A surprising aspect of the work by Foster et al. [6] is the relatively small number of proteins positively identified as associated with organelles. Clearly this work was an enormous undertaking, but it has resulted in experimentally determined localization information for probably less than 10% of the proteome. Despite the potential of protein correlation profiling, the impressive recent improvements in MS and peptide identification, and their application at the tissue level, the weakest link in this study is the reliance on the initial steps of traditional subcellular fractionation and gradient centrifugation. These limitations will require further refinement if protein correlation profiling is to be the methodology of choice for global subcellular localization analysis of complex mammalian proteomes.

A question of cellular complexity

This approach nevertheless takes us another step closer to the subcellular localization of the complete mammalian proteome. Perhaps we should ask why this task is still not complete, considering the many noteworthy efforts that are under way. One answer could be the great size and complexity of mammalian genomes, but we rather favor the explanation that it is more a problem of biology, not simply of numbers. In higher eukaryotic cells, compartmentalization is an essential feature that enables the sequestering of specific biochemical reactions to a defined environment. Compartmentalization is predominantly achieved through membrane-bounded organelles, although it can occur through highly localized concentration of proteins (at the centrosome, for example). In particular, in mammalian cells, the special reorganization of organelles coupled with their more specialised roles in different cells types, adds additional complexity to protein localization. Furthermore, in living cells these compartments are not static; rather, the interchange of small molecules, lipids and proteins between them is essential to preserve their functionality. Organelle constituents may be structural or dynamic, and can be distributed evenly throughout the entire organelle or only be present in concentration gradients or local hot spots. The resulting distinct physical and biochemical properties of the proteins involved mean that the technique used to study them must preserve them and their equilibrium as much as possible. A single methodology is unlikely to achieve this.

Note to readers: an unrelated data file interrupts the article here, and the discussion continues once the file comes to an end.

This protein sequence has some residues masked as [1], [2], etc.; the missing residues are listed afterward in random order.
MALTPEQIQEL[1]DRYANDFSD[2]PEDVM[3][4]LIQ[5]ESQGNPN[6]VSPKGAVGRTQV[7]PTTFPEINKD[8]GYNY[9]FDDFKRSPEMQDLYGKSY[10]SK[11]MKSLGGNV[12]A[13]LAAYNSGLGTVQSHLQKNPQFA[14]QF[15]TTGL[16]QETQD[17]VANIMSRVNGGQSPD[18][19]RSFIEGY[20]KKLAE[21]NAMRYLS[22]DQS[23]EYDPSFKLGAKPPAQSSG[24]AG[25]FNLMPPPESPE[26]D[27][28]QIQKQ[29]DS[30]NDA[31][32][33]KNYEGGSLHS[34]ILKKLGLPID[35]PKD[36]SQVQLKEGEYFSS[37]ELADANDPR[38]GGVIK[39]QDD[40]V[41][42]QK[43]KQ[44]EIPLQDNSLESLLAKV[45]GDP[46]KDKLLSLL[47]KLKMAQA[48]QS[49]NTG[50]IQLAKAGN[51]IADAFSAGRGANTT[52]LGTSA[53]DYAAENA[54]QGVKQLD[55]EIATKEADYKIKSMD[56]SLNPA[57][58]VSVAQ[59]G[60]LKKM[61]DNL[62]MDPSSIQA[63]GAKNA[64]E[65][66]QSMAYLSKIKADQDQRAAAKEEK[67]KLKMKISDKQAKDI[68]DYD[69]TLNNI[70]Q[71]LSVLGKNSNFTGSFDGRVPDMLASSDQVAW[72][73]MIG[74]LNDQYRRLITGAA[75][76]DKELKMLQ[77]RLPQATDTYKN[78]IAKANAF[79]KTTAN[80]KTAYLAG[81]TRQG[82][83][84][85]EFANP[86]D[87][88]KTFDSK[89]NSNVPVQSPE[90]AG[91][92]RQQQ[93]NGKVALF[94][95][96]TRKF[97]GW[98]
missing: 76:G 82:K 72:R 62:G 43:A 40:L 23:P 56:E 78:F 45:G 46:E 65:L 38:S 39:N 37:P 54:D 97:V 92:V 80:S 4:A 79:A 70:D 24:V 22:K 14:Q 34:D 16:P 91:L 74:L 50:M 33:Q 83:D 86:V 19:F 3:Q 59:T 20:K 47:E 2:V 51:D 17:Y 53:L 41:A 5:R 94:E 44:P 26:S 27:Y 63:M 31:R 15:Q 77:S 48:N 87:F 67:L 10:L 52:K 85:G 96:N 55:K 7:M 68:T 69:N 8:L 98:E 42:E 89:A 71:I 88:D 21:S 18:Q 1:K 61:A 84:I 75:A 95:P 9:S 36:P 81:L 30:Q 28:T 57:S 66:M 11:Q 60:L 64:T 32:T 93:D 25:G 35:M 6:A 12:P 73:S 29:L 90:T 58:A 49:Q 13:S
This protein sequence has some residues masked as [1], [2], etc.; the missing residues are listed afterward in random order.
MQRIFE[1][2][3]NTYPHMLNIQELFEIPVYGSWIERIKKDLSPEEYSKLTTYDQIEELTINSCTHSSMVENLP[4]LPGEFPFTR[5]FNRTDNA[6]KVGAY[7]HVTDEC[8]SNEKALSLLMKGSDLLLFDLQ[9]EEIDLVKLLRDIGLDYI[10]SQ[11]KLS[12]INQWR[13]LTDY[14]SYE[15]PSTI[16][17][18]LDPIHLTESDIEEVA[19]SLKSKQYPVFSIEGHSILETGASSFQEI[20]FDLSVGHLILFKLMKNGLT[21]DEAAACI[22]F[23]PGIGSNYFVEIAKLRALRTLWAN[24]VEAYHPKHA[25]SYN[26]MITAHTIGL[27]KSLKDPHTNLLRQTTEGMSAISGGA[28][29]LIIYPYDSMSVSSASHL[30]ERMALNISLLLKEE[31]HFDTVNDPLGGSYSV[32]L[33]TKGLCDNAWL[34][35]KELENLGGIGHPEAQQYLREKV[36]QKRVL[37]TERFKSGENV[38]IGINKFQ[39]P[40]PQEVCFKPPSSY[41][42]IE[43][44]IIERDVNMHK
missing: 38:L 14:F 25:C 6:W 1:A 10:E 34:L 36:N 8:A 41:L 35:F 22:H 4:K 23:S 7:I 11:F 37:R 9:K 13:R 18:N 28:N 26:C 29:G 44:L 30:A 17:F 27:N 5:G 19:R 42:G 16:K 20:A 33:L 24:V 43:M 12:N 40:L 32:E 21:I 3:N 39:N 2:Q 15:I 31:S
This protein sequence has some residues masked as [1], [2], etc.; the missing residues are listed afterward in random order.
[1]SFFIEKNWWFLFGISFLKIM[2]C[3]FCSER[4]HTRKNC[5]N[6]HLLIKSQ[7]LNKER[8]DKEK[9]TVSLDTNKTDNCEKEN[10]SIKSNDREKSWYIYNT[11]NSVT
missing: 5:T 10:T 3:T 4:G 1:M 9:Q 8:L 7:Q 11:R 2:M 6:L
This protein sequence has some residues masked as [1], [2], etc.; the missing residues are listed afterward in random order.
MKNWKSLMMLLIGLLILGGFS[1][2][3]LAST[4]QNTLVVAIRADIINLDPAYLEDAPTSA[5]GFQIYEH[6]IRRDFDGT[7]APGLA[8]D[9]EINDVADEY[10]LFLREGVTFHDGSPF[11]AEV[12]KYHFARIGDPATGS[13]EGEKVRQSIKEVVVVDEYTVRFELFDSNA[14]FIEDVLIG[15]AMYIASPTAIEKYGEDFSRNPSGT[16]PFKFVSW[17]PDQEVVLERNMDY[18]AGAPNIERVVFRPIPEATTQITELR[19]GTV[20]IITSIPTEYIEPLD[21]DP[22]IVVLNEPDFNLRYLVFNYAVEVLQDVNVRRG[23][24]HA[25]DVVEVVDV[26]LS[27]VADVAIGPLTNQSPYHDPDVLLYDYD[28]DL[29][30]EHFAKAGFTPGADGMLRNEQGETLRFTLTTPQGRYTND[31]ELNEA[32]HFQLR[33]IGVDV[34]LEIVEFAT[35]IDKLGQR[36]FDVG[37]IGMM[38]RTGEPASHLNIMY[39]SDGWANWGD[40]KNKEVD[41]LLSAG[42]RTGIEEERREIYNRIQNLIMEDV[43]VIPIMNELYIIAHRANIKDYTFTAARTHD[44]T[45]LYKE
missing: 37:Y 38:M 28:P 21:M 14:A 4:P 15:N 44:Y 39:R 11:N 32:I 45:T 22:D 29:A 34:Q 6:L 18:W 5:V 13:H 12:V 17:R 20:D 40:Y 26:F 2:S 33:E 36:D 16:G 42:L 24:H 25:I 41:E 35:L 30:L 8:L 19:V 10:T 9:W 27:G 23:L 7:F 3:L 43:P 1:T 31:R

Bioinformatic tools continue to play a role in this quest (reviewed in [10]), and are helpful in supporting and extending large-scale experimental datasets. In addition, comprehensive data mining needs to be used more, so that all published localization information is collated: the LOCATE database for the mouse proteome is a good example [11]. As the results of Foster et al. [6] show, no one approach can be completely successful, and it will only be through the combination of different large-scale subcellular identification methodologies that the complete organelle map will be drawn.

Acknowledgements

We would like to acknowledge funding by the Federal Ministry of Education and Research (BMBF) in the framework of the National Genome Research Network (NGFN-2 SMP-Cell FKZ01GR0423).